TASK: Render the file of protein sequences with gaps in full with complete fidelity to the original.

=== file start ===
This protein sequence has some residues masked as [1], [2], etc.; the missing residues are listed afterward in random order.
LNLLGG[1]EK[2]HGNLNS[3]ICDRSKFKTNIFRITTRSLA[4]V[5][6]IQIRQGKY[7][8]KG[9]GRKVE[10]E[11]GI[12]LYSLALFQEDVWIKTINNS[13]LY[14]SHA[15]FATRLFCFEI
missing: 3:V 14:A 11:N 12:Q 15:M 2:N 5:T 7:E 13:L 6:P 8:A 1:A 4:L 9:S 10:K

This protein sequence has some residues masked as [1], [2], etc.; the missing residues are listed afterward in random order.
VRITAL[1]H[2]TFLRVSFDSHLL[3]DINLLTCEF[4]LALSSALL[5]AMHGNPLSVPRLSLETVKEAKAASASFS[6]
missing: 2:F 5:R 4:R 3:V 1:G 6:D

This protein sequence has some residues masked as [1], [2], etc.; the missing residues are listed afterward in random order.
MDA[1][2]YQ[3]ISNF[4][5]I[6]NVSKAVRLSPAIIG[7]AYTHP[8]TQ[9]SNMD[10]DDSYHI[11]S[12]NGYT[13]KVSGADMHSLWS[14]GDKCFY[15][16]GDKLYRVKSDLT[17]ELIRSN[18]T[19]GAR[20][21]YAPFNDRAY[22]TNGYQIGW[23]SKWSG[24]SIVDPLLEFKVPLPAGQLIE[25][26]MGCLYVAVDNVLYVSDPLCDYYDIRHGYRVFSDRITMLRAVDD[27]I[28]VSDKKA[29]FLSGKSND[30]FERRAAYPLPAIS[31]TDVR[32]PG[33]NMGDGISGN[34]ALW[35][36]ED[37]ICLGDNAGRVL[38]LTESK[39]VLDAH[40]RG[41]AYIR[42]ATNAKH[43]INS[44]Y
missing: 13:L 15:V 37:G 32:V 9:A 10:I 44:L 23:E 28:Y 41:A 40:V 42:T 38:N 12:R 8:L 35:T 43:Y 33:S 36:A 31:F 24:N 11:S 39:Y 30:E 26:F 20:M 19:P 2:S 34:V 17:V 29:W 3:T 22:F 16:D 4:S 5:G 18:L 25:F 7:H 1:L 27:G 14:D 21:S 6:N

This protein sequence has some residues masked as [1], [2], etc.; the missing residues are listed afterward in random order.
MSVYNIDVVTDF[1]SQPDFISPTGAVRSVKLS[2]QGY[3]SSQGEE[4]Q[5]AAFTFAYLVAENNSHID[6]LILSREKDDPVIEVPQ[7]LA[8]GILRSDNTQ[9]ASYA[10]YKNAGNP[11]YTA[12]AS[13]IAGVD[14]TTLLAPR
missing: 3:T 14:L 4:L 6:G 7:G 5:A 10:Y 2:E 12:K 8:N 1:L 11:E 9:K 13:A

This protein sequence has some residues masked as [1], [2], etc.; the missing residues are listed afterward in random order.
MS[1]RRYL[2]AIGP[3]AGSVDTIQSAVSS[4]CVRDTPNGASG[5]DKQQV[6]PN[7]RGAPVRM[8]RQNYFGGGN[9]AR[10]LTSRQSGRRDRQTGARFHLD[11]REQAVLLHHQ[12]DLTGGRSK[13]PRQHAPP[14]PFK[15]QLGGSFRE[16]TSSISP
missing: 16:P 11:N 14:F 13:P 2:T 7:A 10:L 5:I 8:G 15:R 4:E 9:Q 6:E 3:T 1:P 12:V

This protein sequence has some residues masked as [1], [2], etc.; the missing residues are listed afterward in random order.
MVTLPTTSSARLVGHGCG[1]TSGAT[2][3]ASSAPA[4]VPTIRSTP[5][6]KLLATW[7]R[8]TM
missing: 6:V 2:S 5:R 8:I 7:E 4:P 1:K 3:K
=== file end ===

This protein sequence has some residues masked as [1], [2], etc.; the missing residues are listed afterward in random order.
LNLLGG[1]EK[2]HGNLNS[3]ICDRSKFKTNIFRITTRSLA[4]V[5][6]IQIRQGKY[7][8]KG[9]GRKVE[10]E[11]GI[12]LYSLALFQEDVWIKTINNS[13]LY[14]SHA[15]FATRLFCFEI
missing: 3:V 14:A 11:N 12:Q 15:M 2:N 5:T 7:E 13:L 6:P 8:A 1:A 4:L 9:S 10:K

This protein sequence has some residues masked as [1], [2], etc.; the missing residues are listed afterward in random order.
VRITAL[1]H[2]TFLRVSFDSHLL[3]DINLLTCEF[4]LALSSALL[5]AMHGNPLSVPRLSLETVKEAKAASASFS[6]
missing: 2:F 5:R 4:R 3:V 1:G 6:D

This protein sequence has some residues masked as [1], [2], etc.; the missing residues are listed afterward in random order.
MDA[1][2]YQ[3]ISNF[4][5]I[6]NVSKAVRLSPAIIG[7]AYTHP[8]TQ[9]SNMD[10]DDSYHI[11]S[12]NGYT[13]KVSGADMHSLWS[14]GDKCFY[15][16]GDKLYRVKSDLT[17]ELIRSN[18]T[19]GAR[20][21]YAPFNDRAY[22]TNGYQIGW[23]SKWSG[24]SIVDPLLEFKVPLPAGQLIE[25][26]MGCLYVAVDNVLYVSDPLCDYYDIRHGYRVFSDRITMLRAVDD[27]I[28]VSDKKA[29]FLSGKSND[30]FERRAAYPLPAIS[31]TDVR[32]PG[33]NMGDGISGN[34]ALW[35][36]ED[37]ICLGDNAGRVL[38]LTESK[39]VLDAH[40]RG[41]AYIR[42]ATNAKH[43]INS[44]Y
missing: 13:L 15:V 37:G 32:V 9:A 10:I 44:L 23:E 28:Y 41:A 40:V 42:T 38:N 12:R 8:L 35:T 43:Y 33:S 36:A 31:F 24:N 11:S 39:Y 30:E 26:F 20:M 19:P 2:S 34:V 17:V 29:W 3:T 22:F 16:D 4:S 5:G 18:L 25:F 7:H 1:L 27:G 14:D 21:S 6:N

This protein sequence has some residues masked as [1], [2], etc.; the missing residues are listed afterward in random order.
MSVYNIDVVTDF[1]SQPDFISPTGAVRSVKLS[2]QGY[3]SSQGEE[4]Q[5]AAFTFAYLVAENNSHID[6]LILSREKDDPVIEVPQ[7]LA[8]GILRSDNTQ[9]ASYA[10]YKNAGNP[11]YTA[12]AS[13]IAGVD[14]TTLLAPR
missing: 3:T 14:L 4:L 6:G 7:G 5:A 10:Y 2:E 12:K 8:N 1:L 11:E 9:K 13:A

This protein sequence has some residues masked as [1], [2], etc.; the missing residues are listed afterward in random order.
MS[1]RRYL[2]AIGP[3]AGSVDTIQSAVSS[4]CVRDTPNGASG[5]DKQQV[6]PN[7]RGAPVRM[8]RQNYFGGGN[9]AR[10]LTSRQSGRRDRQTGARFHLD[11]REQAVLLHHQ[12]DLTGGRSK[13]PRQHAPP[14]PFK[15]QLGGSFRE[16]TSSISP
missing: 16:P 11:N 14:F 13:P 2:T 7:A 10:L 5:I 8:G 15:R 4:E 9:Q 6:E 3:T 1:P 12:V

This protein sequence has some residues masked as [1], [2], etc.; the missing residues are listed afterward in random order.
MVTLPTTSSARLVGHGCG[1]TSGAT[2][3]ASSAPA[4]VPTIRSTP[5][6]KLLATW[7]R[8]TM
missing: 6:V 2:S 5:R 8:I 7:E 4:P 1:K 3:K